[7] Reading the transcript it appears that the appellant did not intend to plead guilty at all but, rather, to contest the allegation. She did not plead guilty despite her earlier indication that such was her intention.


[8] A plea of guilty must be unequivocal. In Maxwell v The Queen (1996) 184 CLR 501 Dawson and McHugh JJ said at 511:


“The plea of guilty must however be unequivocal and not made in circumstances suggesting that it is not a true admission of guilt. Those circumstances include ignorance, fear, duress, mistake or even the desire to gain a technical advantage. The plea may be accompanied by a qualification indicating that the accused is unaware of its significance. If it appears to the trial judge, for whatever reason, that a plea of guilty is not genuine, he or she must (and it is not a matter of discretion) obtain an unequivocal plea of guilty or direct that a plea of not guilty be entered.”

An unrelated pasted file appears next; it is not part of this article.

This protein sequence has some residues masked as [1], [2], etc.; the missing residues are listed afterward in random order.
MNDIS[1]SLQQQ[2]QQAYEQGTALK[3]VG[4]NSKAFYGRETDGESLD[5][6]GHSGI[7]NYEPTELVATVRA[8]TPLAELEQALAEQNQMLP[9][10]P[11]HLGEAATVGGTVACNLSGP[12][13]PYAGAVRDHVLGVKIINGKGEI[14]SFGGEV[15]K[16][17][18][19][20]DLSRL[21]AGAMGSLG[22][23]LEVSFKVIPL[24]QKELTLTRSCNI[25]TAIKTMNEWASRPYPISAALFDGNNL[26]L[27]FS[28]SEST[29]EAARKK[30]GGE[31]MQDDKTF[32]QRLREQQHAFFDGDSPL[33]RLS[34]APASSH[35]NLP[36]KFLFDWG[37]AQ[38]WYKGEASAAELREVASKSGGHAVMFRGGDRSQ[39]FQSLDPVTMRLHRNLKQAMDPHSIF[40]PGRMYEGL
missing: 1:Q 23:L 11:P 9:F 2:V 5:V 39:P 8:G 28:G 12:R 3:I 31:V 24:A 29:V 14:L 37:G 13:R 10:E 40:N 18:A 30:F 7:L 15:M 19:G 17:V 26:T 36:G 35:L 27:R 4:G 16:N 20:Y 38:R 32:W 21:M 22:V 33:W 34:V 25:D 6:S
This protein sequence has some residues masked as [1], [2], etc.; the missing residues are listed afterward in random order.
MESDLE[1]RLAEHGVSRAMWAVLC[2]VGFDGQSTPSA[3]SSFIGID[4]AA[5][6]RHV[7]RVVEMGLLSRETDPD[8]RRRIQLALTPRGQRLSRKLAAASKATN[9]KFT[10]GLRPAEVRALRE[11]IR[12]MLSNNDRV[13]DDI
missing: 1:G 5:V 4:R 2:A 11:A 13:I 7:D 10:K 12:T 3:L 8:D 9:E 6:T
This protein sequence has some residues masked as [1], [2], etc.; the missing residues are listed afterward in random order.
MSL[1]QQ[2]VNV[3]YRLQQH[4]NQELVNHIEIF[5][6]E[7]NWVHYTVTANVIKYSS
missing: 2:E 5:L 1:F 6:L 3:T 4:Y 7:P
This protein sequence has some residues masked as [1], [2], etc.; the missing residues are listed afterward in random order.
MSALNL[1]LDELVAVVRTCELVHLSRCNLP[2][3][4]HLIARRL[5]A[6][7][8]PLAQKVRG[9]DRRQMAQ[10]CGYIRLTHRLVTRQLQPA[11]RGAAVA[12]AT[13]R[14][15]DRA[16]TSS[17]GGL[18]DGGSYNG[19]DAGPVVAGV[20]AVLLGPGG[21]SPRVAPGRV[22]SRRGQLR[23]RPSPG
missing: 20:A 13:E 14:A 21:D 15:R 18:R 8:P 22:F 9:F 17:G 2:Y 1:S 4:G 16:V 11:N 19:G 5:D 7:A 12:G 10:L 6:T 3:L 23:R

[9] In the present case there was no unequivocal plea of guilty. The whole tenor of the remarks of the appellant indicated an intention to deny the allegations made against her. The learned magistrate should have entered a plea of not guilty on her behalf. He failed to do so.


[10] The Crown correctly conceded the appeal. The conviction and the sentence imposed are quashed. The matter will be remitted to the Court of Summary Jurisdiction for hearing before another magistrate.